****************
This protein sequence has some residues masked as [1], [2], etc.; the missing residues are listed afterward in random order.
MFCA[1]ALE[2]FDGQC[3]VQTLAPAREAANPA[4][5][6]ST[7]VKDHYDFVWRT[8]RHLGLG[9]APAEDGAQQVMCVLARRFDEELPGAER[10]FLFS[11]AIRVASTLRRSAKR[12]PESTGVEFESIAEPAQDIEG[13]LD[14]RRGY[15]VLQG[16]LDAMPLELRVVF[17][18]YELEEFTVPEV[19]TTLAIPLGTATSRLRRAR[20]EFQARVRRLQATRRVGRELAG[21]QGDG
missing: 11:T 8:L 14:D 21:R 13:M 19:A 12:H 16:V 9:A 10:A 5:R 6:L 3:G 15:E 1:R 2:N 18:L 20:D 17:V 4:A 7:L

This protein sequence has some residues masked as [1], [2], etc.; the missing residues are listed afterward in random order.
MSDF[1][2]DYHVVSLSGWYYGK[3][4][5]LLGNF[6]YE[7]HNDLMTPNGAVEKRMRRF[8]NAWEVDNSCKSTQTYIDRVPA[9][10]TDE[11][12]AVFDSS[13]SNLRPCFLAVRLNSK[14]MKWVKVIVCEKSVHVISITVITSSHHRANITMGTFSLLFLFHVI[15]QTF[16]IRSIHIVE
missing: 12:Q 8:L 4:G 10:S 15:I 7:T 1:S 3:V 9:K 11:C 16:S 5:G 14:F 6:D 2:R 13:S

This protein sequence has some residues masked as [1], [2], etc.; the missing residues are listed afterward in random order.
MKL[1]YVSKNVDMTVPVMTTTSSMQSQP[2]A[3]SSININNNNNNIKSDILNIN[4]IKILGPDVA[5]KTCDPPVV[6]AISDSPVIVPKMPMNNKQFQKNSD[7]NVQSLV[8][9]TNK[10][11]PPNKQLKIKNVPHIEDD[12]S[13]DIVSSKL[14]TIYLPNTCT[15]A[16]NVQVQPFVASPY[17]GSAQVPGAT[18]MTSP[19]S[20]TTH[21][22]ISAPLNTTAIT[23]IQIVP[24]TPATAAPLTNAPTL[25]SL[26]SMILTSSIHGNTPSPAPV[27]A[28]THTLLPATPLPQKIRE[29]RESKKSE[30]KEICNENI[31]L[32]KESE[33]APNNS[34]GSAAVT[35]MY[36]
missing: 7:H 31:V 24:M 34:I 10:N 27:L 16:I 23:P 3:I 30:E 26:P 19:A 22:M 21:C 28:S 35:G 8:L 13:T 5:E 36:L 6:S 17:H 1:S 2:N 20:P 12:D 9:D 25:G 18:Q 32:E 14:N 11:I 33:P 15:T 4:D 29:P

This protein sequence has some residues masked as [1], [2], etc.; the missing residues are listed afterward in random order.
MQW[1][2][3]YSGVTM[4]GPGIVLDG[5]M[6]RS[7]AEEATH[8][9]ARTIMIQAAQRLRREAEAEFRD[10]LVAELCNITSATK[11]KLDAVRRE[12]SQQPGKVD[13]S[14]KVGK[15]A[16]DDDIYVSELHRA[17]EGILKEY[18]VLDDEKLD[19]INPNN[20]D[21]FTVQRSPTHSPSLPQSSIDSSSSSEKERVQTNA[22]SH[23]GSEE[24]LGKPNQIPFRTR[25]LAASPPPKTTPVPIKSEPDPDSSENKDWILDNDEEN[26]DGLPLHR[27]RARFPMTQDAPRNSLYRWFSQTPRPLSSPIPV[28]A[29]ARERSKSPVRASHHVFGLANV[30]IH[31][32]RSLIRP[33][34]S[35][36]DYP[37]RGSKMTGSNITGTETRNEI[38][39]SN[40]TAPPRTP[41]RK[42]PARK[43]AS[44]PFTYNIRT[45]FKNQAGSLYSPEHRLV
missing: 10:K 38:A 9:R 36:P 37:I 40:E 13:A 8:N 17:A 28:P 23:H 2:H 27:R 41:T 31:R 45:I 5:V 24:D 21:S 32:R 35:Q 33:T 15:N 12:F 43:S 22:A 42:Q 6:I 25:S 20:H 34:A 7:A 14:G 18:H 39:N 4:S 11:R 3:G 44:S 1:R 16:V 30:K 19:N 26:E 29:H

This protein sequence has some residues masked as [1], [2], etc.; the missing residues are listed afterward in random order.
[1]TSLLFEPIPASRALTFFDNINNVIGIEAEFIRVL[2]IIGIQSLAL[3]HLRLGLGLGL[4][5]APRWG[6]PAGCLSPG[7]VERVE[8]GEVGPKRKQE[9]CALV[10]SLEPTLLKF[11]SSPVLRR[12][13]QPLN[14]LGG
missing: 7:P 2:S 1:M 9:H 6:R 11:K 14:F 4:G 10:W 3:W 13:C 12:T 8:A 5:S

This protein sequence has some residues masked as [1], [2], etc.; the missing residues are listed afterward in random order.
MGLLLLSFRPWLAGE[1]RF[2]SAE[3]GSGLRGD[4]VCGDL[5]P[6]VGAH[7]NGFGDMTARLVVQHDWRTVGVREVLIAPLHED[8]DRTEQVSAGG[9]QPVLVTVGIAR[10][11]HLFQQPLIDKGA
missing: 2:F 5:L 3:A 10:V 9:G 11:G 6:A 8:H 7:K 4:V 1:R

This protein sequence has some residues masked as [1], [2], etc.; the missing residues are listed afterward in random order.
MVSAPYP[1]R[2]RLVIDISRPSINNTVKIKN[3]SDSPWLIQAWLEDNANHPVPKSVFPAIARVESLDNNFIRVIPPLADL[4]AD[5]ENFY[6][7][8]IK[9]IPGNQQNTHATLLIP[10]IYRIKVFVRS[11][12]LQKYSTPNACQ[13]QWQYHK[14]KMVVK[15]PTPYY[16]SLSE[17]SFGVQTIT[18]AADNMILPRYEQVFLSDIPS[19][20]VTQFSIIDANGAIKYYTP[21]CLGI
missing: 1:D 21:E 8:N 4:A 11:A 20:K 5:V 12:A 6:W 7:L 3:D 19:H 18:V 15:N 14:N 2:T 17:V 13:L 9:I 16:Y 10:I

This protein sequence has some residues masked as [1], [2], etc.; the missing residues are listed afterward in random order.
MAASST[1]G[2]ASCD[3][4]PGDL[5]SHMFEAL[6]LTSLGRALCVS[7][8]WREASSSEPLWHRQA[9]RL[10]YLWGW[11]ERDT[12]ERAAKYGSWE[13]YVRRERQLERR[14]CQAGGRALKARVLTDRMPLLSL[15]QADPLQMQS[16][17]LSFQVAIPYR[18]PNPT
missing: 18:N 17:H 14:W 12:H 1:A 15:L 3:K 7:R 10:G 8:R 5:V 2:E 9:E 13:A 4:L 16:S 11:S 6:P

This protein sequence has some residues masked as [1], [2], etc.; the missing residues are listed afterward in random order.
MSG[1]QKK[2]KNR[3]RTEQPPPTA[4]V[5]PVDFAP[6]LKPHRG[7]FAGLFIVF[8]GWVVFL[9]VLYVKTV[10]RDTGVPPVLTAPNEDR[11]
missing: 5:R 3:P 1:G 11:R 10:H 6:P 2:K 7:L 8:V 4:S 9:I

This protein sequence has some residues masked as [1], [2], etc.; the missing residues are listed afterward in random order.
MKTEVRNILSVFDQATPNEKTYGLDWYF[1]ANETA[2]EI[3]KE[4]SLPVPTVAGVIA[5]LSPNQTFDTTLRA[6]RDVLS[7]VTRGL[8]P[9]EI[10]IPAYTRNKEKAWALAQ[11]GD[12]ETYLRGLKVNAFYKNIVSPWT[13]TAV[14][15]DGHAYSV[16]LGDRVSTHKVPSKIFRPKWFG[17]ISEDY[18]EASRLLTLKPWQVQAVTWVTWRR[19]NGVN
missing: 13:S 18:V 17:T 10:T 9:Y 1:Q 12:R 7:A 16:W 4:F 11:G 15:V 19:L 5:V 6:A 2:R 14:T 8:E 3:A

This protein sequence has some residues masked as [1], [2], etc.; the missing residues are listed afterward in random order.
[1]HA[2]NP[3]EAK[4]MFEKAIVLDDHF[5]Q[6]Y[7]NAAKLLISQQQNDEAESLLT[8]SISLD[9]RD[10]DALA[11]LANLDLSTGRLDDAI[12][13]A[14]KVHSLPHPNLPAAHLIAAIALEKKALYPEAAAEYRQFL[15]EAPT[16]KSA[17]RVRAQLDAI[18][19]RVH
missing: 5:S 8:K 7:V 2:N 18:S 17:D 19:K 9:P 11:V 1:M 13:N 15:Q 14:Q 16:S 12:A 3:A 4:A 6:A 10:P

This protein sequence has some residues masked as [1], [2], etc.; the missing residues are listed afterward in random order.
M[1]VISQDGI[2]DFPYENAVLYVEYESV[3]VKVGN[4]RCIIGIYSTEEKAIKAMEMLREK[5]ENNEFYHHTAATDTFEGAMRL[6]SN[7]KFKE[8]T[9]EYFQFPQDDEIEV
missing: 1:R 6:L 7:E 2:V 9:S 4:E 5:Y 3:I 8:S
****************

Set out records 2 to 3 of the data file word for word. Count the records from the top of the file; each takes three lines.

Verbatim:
This protein sequence has some residues masked as [1], [2], etc.; the missing residues are listed afterward in random order.
MSDF[1][2]DYHVVSLSGWYYGK[3][4][5]LLGNF[6]YE[7]HNDLMTPNGAVEKRMRRF[8]NAWEVDNSCKSTQTYIDRVPA[9][10]TDE[11][12]AVFDSS[13]SNLRPCFLAVRLNSK[14]MKWVKVIVCEKSVHVISITVITSSHHRANITMGTFSLLFLFHVI[15]QTF[16]IRSIHIVE
missing: 12:Q 8:L 4:G 10:S 15:I 7:T 1:S 3:V 9:K 11:C 16:S 5:G 14:F 6:D 2:R 13:S

This protein sequence has some residues masked as [1], [2], etc.; the missing residues are listed afterward in random order.
MKL[1]YVSKNVDMTVPVMTTTSSMQSQP[2]A[3]SSININNNNNNIKSDILNIN[4]IKILGPDVA[5]KTCDPPVV[6]AISDSPVIVPKMPMNNKQFQKNSD[7]NVQSLV[8][9]TNK[10][11]PPNKQLKIKNVPHIEDD[12]S[13]DIVSSKL[14]TIYLPNTCT[15]A[16]NVQVQPFVASPY[17]GSAQVPGAT[18]MTSP[19]S[20]TTH[21][22]ISAPLNTTAIT[23]IQIVP[24]TPATAAPLTNAPTL[25]SL[26]SMILTSSIHGNTPSPAPV[27]A[28]THTLLPATPLPQKIRE[29]RESKKSE[30]KEICNENI[31]L[32]KESE[33]APNNS[34]GSAAVT[35]MY[36]
missing: 7:H 31:V 24:M 34:I 10:N 27:L 16:I 23:P 3:I 30:E 26:P 19:A 22:M 21:C 28:S 35:G 8:L 13:T 5:E 36:L 6:S 17:H 1:S 2:N 20:P 12:D 9:D 25:G 18:Q 32:E 14:N 11:I 33:P 15:T 4:D 29:P